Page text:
I vividly remember her tears of sadness as we sat in the principles office together. “Why did you do that to me?” she asked while tears streamed down her cheeks. I remember crying with her as I apologized, “I’m sorry, I don’t know why I did it.”
In retrospect, If I knew that this incident was going to cause so much hurt and pain, I obviously wouldn’t have done it. If I knew at that age I held within me the ability to be a leader, then I would have used this ability to teach the other children being kind is “cool”.
I recall so vividly, another childhood memory of being yelled at, on the play ground, from a parent of one of the children I bullied. This parent told me I was an awful child and I didn’t deserve any friends, because I was so mean. She was right. I was being mean. And she had every right to directly approach me about my behavior. However, she deeply hurt my feelings when she said I didn’t deserve any friends. Everyone needs a friend. My friends just didn’t deserve to be treated that way by me. What this parent didn’t realize is that she damaged my self-worth more than it already was. If she only knew, that being screamed at was what happened to me at home . If she only knew… I just needed a hug. If she only knew..how hurt I felt inside.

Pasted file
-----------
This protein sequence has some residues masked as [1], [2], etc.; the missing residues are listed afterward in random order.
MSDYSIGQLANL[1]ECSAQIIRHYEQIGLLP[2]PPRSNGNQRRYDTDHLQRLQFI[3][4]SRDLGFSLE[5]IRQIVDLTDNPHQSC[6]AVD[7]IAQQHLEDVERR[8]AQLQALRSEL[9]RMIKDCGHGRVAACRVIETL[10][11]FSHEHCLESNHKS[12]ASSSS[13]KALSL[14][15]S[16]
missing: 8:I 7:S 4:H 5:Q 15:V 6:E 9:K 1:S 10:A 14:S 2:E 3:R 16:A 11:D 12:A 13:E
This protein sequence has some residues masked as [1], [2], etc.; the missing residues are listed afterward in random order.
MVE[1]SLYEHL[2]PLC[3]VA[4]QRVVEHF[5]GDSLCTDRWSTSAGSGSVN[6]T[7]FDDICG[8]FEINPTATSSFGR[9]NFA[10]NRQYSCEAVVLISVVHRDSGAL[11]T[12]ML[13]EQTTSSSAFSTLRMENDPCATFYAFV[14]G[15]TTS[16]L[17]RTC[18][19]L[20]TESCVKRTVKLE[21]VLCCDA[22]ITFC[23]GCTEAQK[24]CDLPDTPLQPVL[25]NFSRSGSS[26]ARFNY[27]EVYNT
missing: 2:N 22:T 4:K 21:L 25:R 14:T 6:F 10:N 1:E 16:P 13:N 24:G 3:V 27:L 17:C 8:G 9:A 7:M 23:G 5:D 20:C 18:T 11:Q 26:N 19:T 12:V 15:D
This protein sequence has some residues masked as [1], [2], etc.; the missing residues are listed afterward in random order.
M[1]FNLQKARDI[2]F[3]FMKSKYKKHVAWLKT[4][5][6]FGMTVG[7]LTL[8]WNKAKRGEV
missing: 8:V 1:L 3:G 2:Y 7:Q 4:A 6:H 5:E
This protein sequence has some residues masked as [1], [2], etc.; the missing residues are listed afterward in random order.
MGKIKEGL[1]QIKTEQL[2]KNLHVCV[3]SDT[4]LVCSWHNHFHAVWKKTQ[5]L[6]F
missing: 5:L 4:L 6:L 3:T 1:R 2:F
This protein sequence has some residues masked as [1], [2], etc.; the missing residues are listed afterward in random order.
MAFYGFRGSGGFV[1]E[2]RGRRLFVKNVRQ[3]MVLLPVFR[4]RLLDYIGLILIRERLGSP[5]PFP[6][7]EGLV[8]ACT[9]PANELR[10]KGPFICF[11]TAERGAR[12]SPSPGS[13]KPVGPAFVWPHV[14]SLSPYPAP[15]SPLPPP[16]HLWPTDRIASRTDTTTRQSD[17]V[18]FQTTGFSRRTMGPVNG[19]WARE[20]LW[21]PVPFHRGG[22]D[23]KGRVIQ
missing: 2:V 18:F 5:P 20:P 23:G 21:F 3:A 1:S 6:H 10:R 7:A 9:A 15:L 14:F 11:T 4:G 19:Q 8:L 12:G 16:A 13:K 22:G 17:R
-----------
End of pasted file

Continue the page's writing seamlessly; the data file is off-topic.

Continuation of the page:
This parent didn’t want her child to be a victim of bullying, yet her approach towards me was that of a bully. Her finger pointed directly in my face, her facial expression and tone of voice full of anger and rage. Her words were harsh and mean. If only she approached me with the intent to understand why I was bullying her daughter, then she would have led by example to her daughter, what it means to be empathetic. And empathy is the best way to prevent bullying.
My hope is that by courageously sharing my bullying story, it gives perspective from both sides. Bullying is complex. There are many factors that contribute to this type of behavior. For example, in my case, it came from a place of insecurity, trying to be “cool”, stress, abuse, hurt and lack of empathy. Bullying was unfortunately my way of dealing with the issues I carried within and at such a young age, I was unable to articulate these feelings. In other words, my mental health was suffering which led to my disruptive behavior. My behavior was unacceptable and I can’t take back any of the hurtful things that I said or did to other children. I can only move forward, by teaching my daughters and inspiring others, to live their life with kindness, compassion and empathy. Essentially, if we want to prevent our children from being a bully or a victim of a bully, then we need to be the change and lead by example.
How can we lead by example?